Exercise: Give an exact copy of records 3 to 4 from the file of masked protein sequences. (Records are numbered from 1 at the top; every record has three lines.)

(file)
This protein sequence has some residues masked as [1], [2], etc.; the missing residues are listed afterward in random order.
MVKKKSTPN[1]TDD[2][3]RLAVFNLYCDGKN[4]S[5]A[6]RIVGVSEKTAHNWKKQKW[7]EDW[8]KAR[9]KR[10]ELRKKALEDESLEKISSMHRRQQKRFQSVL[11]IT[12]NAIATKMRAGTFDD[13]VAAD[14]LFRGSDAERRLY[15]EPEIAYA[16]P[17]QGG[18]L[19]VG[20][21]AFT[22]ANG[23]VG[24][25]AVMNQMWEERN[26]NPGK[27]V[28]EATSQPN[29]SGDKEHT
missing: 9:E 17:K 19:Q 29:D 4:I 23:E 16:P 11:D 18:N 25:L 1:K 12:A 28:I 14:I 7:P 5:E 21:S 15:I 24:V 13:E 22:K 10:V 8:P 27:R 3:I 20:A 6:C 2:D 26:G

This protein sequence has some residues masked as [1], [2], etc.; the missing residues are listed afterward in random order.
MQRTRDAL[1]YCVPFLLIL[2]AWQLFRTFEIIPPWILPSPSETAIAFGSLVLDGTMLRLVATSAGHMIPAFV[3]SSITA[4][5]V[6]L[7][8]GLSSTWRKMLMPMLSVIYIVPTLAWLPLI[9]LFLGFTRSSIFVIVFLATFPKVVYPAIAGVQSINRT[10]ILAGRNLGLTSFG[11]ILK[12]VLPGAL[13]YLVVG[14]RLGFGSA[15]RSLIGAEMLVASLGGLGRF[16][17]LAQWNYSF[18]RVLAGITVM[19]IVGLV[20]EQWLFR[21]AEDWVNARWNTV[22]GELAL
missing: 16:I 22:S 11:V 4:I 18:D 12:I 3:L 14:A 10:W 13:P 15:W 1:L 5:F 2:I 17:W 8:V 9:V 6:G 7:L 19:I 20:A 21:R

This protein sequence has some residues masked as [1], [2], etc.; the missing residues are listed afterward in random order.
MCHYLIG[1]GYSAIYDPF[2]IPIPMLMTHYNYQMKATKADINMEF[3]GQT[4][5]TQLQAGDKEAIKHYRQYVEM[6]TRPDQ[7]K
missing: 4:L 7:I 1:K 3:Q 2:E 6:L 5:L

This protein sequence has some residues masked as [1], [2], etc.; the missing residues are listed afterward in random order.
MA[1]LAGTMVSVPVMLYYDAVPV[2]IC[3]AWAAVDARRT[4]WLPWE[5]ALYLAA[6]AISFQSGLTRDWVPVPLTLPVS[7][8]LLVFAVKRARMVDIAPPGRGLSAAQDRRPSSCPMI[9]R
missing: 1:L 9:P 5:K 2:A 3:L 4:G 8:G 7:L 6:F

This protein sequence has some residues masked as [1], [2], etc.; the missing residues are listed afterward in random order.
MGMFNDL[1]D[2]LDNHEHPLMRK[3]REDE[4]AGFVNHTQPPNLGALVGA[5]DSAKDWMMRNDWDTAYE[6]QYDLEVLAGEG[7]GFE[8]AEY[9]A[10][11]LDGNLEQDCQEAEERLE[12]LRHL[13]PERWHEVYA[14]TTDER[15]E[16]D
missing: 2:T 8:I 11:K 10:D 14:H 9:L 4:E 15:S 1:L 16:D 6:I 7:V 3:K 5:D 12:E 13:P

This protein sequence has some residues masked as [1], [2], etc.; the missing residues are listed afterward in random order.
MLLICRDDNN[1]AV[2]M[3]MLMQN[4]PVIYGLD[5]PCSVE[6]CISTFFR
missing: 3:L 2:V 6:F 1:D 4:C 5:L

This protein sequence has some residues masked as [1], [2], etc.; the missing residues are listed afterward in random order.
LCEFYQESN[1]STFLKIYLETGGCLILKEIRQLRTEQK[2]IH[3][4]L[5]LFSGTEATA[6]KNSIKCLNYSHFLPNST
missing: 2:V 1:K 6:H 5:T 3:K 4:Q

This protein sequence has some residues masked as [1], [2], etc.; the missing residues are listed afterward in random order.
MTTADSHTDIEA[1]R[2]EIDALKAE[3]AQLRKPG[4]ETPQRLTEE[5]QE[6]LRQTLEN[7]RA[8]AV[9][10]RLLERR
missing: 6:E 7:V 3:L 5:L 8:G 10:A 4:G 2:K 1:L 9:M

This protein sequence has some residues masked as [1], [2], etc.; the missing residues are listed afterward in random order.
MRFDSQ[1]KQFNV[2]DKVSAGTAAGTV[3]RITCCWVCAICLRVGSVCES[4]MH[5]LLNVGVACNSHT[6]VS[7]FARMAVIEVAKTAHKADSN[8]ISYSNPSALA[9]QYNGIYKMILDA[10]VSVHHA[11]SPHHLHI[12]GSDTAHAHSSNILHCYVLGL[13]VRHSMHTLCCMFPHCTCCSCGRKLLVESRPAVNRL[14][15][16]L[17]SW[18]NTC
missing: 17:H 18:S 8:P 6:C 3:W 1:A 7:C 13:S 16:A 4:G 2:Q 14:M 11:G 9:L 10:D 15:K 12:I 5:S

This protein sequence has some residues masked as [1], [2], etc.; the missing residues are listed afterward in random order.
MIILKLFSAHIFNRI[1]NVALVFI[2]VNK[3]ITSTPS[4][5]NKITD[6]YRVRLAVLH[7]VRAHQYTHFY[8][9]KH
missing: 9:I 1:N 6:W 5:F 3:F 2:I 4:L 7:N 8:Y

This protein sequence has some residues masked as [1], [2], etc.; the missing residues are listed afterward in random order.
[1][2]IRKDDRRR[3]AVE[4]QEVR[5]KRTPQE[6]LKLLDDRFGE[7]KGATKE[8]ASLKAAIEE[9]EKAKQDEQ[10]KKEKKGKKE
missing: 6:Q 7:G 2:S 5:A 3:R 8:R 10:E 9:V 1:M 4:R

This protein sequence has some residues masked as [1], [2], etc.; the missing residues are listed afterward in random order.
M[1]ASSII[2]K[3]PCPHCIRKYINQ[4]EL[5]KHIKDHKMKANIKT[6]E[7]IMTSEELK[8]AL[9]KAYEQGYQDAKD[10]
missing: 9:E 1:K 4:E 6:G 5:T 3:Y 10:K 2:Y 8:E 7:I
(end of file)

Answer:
This protein sequence has some residues masked as [1], [2], etc.; the missing residues are listed afterward in random order.
MCHYLIG[1]GYSAIYDPF[2]IPIPMLMTHYNYQMKATKADINMEF[3]GQT[4][5]TQLQAGDKEAIKHYRQYVEM[6]TRPDQ[7]K
missing: 4:L 7:I 1:K 3:Q 2:E 6:L 5:L

This protein sequence has some residues masked as [1], [2], etc.; the missing residues are listed afterward in random order.
MA[1]LAGTMVSVPVMLYYDAVPV[2]IC[3]AWAAVDARRT[4]WLPWE[5]ALYLAA[6]AISFQSGLTRDWVPVPLTLPVS[7][8]LLVFAVKRARMVDIAPPGRGLSAAQDRRPSSCPMI[9]R
missing: 1:L 9:P 5:K 2:A 3:L 4:G 8:G 7:L 6:F